An Old Rake’s Prayer On Easter In Ballina

by T.S. Kerrigan


This season of redemptive peace,
When other men are fraught with hope
And hearts, imprisoned, find release,

I close my eyes and ears to spring,
My consanguinity with earth,
Those airs the blackbirds, skylarks sing

To celebrate these days of lust
And scald the hearts of men like me,
Who see in passion only dust.

I walk my fallow fields alone,
An Adam unregenerate,
And kick away a clod, a stone.

A man apart from younger men,
My ways remain the older ways,
The spirits of the wooded glen,

Those Connaught summers, feasts and games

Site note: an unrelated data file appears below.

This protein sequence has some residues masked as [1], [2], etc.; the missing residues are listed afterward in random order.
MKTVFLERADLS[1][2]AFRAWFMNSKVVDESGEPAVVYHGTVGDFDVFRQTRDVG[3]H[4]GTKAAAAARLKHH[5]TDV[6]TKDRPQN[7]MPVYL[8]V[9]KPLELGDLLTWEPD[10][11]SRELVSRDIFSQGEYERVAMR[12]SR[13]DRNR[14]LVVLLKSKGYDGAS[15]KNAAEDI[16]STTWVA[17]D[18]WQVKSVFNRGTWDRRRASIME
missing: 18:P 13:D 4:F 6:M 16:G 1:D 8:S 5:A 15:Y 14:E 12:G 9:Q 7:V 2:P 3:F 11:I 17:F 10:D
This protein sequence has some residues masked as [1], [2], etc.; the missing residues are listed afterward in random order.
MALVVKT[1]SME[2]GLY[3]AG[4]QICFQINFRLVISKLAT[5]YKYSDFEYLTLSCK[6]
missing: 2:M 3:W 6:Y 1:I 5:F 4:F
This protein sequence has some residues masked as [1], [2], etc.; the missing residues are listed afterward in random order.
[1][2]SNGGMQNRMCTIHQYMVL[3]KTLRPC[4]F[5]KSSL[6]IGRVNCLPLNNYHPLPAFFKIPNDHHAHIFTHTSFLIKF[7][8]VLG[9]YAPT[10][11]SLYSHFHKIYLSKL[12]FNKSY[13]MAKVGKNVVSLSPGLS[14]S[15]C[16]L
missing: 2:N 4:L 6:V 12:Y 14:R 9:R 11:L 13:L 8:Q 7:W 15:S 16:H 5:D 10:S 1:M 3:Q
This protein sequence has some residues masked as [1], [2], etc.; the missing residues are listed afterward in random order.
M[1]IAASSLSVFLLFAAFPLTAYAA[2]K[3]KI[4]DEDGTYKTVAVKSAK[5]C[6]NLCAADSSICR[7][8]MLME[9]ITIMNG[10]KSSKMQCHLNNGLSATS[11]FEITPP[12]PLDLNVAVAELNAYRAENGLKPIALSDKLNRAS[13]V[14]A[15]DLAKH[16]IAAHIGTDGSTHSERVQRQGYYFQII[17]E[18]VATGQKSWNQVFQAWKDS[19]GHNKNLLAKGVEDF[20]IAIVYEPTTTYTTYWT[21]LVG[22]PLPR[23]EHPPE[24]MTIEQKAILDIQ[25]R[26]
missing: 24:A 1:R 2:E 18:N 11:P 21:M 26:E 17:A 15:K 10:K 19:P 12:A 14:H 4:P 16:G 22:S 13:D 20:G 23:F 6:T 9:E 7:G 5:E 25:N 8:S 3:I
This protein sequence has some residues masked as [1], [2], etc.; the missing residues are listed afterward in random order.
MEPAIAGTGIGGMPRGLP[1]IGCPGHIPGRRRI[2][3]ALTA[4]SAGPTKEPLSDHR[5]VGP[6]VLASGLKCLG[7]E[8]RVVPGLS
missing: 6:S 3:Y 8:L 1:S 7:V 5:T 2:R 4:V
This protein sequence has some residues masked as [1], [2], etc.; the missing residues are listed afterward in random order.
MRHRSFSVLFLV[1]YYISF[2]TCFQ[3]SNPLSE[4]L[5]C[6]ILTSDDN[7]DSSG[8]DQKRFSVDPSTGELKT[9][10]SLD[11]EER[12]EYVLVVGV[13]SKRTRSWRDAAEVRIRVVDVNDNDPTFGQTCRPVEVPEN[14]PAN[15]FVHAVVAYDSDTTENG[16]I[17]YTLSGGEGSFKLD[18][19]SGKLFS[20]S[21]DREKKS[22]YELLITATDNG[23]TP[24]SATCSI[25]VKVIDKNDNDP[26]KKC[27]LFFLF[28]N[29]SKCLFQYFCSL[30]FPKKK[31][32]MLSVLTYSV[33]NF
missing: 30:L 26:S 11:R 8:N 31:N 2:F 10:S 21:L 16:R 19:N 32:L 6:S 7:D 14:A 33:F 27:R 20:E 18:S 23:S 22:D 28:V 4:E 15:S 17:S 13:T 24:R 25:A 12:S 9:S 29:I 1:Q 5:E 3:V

When farmers drove their herds of cows
Through purifying smoke and flames.


No force can keep these orchards’ trees
From bursting forth in whites and pinks
To spur the season’s revelries.

That fragrance, wafted on the air,
Has stirred my withered loins again,
I feel once more a black despair

As women’s whispers plague my nights
And mock my sad infirmity
With every dimming of the lights.

I beg relief from old desires,
To still those voices of the past,
To walk in purifying fires.


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